The validity of process over product?

Walking into York School in September I was a bit apprehensive. What was this Cohort 21 anyway? The day wound up flying by and by the end, I was a bit overwhelmed, but in a good way. I met lots of new people, had great conversations which truly resonated with me. As a music teacher, I often find PD isn’t meaningful or relevant to my practice, and sometimes, do I dare say, even feel bored sitting through it. This was finally PD that I could shape my wants and needs. How cool was that!

Having said that, I am still a bit confused and anxious about what is expected. I’m still learning to navigate the Cohort21 world that lies at my fingertips. Admittedly, I am experiencing challenges here, as I recognize that I recently replied to a survey posted a year ago to the last Cohort group…but I will learn!

I completed my “placemat” but have yet to complete all of my interviews and research. The big issue for me isn’t my urgency. Probably much like others, it’s simply the lack of time. I feel l have identified my challenge (process vs product in my junior-level music programs) after having some initial chats with my juniors using questions I created. They are very much on the same page as me, but perhaps I choose a group that was more likely to respond positively to me since I am their teacher and they are in my classroom? Was their response valid? I recognized I have access to over 80 juniors whom I teach. What about a Google form? Many of them tend to write more openly to me in our Google classroom forum than they speak anyway. This is still just at the idea phase…no real action…YET.  

As for my insights into this process, I have validated my student-centred philosophy with this activity. I also feel validation that I’m on the right track after speaking with them and other music educators at a recent conference who feel likeminded. The reality is that I also feel this is going to be tough. Concert season is now coming into the thick of things. Time is a hot commodity!

(Image from:

4 Replies to “The validity of process over product?”

  1. I think it is absolutely okay to choose a class that will give you positive feedback. This is a very personal exercise, and you need to be kind to yourself during the process. I used a Google Form with my students last year as well. (I teach French, so I understand the rotary challenges.) Here’s a link to how I did it if that’s helpful –

    Great start, Colleen!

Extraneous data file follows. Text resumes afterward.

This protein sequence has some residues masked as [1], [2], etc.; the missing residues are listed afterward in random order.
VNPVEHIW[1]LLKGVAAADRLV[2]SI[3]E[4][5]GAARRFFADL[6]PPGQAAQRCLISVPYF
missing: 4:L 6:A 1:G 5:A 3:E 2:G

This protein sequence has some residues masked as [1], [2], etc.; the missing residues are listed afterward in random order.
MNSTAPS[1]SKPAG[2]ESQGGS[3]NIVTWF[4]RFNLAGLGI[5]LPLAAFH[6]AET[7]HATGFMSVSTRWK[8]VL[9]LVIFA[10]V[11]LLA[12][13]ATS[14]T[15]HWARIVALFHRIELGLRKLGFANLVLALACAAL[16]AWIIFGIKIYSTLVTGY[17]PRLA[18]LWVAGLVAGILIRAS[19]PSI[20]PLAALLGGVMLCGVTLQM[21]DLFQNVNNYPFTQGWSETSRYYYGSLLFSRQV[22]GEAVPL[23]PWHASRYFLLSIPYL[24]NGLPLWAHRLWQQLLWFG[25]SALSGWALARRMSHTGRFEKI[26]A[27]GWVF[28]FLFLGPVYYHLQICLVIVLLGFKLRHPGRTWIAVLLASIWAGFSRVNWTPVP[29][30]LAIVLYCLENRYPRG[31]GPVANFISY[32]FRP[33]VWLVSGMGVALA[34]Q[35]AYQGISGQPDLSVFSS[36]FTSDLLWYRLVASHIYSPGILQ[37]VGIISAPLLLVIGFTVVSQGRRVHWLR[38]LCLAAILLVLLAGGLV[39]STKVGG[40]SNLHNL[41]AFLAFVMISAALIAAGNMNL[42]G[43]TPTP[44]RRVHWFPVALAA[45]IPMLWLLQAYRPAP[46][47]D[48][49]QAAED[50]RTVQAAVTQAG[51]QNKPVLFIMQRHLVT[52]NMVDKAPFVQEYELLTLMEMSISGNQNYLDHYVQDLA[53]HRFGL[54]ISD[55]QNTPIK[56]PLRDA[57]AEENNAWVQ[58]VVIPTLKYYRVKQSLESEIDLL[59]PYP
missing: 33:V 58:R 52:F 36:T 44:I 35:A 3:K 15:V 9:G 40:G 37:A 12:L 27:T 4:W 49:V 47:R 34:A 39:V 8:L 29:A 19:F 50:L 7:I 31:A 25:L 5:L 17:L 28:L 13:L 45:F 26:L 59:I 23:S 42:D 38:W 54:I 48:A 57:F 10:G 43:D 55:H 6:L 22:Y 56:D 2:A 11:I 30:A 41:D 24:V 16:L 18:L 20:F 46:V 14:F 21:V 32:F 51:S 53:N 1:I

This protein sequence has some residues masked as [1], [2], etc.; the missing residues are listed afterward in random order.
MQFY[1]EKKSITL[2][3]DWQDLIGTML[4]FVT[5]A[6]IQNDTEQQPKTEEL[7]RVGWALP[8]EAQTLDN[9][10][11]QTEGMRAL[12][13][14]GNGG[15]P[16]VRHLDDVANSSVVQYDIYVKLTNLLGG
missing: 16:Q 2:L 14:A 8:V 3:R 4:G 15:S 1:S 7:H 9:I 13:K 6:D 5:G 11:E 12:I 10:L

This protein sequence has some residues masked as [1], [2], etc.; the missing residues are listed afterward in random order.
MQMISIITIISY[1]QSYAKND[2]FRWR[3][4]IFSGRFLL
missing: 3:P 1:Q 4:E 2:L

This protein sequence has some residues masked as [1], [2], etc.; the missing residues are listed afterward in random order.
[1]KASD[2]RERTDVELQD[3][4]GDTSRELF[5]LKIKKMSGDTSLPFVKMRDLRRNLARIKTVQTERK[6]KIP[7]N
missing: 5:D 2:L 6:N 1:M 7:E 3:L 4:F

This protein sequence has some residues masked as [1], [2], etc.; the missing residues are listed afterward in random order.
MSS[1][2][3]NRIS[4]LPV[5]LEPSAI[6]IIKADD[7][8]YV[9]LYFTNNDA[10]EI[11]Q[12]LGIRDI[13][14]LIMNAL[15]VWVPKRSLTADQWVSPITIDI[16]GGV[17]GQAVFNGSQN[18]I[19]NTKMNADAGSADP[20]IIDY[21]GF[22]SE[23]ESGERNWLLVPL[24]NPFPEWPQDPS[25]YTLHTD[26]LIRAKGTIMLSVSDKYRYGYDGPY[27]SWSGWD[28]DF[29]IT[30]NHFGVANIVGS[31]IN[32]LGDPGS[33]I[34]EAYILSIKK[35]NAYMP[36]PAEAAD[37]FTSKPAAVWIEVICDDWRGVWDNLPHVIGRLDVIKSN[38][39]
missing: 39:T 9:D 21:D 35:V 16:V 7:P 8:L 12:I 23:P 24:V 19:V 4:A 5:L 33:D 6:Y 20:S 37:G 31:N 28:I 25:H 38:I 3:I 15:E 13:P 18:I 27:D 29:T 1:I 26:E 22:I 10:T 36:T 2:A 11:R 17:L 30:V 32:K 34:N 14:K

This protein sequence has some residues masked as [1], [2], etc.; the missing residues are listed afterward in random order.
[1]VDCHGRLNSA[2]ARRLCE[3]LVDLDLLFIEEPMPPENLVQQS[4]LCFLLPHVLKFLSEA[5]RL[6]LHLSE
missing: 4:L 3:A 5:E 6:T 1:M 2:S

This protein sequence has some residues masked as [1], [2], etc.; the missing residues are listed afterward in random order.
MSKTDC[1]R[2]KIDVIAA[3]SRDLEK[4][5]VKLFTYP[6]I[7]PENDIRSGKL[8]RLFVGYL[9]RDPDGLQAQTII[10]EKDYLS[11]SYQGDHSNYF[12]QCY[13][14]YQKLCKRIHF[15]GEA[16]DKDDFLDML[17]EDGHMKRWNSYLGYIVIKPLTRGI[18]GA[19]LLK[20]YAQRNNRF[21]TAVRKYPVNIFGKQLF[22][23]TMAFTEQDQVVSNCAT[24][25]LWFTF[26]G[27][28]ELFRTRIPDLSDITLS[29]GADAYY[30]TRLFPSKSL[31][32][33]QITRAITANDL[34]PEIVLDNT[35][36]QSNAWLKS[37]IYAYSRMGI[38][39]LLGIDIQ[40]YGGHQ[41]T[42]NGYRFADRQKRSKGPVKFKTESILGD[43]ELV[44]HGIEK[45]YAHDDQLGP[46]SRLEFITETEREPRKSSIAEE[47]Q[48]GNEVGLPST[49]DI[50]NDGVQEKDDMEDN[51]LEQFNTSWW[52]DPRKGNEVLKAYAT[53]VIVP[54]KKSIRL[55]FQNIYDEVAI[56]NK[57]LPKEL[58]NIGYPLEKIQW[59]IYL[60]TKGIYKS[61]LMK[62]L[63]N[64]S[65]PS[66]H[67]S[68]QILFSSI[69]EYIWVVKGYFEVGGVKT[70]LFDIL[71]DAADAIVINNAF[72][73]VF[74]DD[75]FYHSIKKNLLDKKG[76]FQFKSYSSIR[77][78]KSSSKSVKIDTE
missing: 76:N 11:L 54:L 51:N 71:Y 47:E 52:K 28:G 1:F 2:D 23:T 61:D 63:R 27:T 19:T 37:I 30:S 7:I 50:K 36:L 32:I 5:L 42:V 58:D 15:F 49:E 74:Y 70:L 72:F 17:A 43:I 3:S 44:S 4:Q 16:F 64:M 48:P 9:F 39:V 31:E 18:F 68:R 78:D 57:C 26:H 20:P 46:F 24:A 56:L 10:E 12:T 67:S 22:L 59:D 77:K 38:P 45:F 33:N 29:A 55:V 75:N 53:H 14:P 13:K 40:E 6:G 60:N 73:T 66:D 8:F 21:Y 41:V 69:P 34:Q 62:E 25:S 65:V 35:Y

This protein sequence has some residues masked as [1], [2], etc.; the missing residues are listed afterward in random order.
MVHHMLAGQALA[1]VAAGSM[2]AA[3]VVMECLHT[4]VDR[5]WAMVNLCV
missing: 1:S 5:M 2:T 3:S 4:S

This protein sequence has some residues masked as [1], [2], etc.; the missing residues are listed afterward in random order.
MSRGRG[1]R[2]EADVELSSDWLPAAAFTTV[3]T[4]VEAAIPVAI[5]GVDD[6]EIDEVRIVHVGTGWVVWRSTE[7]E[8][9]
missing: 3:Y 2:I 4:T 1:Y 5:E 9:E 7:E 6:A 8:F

2. Way to hit publish @cmcinnes!

    Your post brings up a question that I too struggled with during my first round at Cohort 21 – how to manage time and the overwhelming urgency of everything we are tasked to do!? (Not just Cohort, but stuff at our own schools, plus home life in general!)

    @lmitchell shared with me an app she is using to track how she spends her time (parent meetings, lesson planning, etc. etc.) I wonder if this helps her organize her time differently?

    I find when I try to schedule days of the cycle to completing certain tasks (Cohort 21/ cataloging / lesson planning) I don’t up doing what I am suppose to be doing because other items come up.

    Anyone have any great insight into managing time?
    @sletham @mmurray @ldickinson @epaul @lyorke @wmarnie @jstrimas @jsheppard @tredhead @acorbett @lbettencourt @mmoore @apetrolito @acampbellrogers

  3. I think their responses are definitely valid! Even if they may lean to the positive side because you teach them, I doubt they’d give you false responses. If anything feels *too* fluffy, perhaps be on the lookout for gaps, and maybe use those gaps as areas of focus. A Google form could be a great starting point to help you identify some themes, and—if you make it anonymous—it may encourage students to be a bit more open than they would be face to face. Then you can always follow up with discussions. I think you and @epaul will have a lot to talk about on Saturday, (she had a colleague help facilitate her info collection,) and can probably be great resources for one another as you both work towards music-oriented action plans.

Comments are closed.